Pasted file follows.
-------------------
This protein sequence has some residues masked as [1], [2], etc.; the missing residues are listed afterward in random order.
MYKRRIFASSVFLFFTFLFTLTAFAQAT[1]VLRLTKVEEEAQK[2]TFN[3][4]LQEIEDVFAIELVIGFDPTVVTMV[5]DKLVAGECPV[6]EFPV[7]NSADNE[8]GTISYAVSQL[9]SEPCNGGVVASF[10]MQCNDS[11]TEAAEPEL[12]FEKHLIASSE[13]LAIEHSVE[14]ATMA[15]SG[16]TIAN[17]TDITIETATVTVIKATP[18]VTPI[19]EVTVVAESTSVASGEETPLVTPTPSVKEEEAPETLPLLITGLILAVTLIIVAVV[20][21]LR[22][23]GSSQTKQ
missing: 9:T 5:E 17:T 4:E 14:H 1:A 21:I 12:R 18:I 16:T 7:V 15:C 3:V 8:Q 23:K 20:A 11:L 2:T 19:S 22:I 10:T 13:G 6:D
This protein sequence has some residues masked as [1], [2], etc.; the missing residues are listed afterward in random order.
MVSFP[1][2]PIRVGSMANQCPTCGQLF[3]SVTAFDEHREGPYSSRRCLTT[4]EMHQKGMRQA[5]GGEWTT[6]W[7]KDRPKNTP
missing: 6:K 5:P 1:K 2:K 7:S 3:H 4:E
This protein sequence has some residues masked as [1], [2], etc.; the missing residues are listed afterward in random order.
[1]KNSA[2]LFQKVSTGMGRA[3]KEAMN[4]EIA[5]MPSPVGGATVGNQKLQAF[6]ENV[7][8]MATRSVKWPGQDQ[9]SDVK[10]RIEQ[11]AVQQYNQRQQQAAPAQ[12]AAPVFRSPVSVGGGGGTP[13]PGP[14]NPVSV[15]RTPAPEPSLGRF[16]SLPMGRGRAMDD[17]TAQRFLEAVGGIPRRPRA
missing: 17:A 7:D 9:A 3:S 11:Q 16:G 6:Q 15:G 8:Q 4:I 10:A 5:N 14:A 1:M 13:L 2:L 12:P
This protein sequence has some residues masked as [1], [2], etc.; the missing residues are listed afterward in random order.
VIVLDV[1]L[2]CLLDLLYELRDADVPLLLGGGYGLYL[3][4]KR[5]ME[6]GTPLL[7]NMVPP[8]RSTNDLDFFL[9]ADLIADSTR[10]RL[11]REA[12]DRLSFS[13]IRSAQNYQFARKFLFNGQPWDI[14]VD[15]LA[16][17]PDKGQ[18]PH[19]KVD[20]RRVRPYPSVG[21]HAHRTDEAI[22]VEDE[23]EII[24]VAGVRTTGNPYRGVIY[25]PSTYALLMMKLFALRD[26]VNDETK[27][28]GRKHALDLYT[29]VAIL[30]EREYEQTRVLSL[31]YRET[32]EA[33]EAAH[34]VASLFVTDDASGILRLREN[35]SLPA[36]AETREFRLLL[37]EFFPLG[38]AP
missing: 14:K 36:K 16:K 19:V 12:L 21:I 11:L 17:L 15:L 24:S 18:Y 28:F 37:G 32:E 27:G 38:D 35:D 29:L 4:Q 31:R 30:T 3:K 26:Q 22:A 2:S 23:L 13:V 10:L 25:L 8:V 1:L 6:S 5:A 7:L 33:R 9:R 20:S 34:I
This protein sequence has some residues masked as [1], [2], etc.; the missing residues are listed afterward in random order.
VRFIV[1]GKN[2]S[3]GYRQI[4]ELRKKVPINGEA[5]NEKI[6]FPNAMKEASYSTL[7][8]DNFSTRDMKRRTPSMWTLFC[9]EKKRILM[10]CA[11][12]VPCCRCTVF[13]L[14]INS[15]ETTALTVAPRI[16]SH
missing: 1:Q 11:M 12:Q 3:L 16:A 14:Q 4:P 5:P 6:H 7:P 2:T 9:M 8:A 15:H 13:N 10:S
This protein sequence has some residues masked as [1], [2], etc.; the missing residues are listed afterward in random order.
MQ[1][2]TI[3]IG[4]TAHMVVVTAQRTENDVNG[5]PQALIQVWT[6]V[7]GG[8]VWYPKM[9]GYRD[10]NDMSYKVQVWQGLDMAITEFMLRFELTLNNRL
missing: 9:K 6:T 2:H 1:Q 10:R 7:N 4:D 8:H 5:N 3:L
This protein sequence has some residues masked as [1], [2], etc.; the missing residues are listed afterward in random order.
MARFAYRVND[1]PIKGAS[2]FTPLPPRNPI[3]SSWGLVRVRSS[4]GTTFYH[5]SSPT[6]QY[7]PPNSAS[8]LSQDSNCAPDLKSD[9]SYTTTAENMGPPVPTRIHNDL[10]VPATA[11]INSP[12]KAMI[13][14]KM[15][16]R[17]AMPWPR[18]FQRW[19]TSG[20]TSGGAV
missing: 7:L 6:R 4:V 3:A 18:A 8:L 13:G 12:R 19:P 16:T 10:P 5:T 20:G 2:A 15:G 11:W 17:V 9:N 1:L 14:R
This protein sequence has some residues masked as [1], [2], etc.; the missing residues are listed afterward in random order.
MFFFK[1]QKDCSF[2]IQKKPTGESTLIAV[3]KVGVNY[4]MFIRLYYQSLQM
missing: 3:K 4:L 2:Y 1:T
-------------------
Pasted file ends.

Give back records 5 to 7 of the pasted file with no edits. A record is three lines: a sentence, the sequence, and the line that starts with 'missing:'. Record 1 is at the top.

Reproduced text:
This protein sequence has some residues masked as [1], [2], etc.; the missing residues are listed afterward in random order.
VRFIV[1]GKN[2]S[3]GYRQI[4]ELRKKVPINGEA[5]NEKI[6]FPNAMKEASYSTL[7][8]DNFSTRDMKRRTPSMWTLFC[9]EKKRILM[10]CA[11][12]VPCCRCTVF[13]L[14]INS[15]ETTALTVAPRI[16]SH
missing: 1:Q 11:M 12:Q 3:L 16:A 14:Q 4:P 5:P 6:H 7:P 2:T 9:M 8:A 15:H 13:N 10:S
This protein sequence has some residues masked as [1], [2], etc.; the missing residues are listed afterward in random order.
MQ[1][2]TI[3]IG[4]TAHMVVVTAQRTENDVNG[5]PQALIQVWT[6]V[7]GG[8]VWYPKM[9]GYRD[10]NDMSYKVQVWQGLDMAITEFMLRFELTLNNRL
missing: 9:K 6:T 2:H 1:Q 10:R 7:N 4:D 8:H 5:N 3:L
This protein sequence has some residues masked as [1], [2], etc.; the missing residues are listed afterward in random order.
MARFAYRVND[1]PIKGAS[2]FTPLPPRNPI[3]SSWGLVRVRSS[4]GTTFYH[5]SSPT[6]QY[7]PPNSAS[8]LSQDSNCAPDLKSD[9]SYTTTAENMGPPVPTRIHNDL[10]VPATA[11]INSP[12]KAMI[13][14]KM[15][16]R[17]AMPWPR[18]FQRW[19]TSG[20]TSGGAV
missing: 7:L 6:R 4:V 3:A 18:A 8:L 13:G 12:R 19:P 16:T 10:P 5:T 20:G 2:A 15:G 11:W 17:V 9:N 1:L 14:R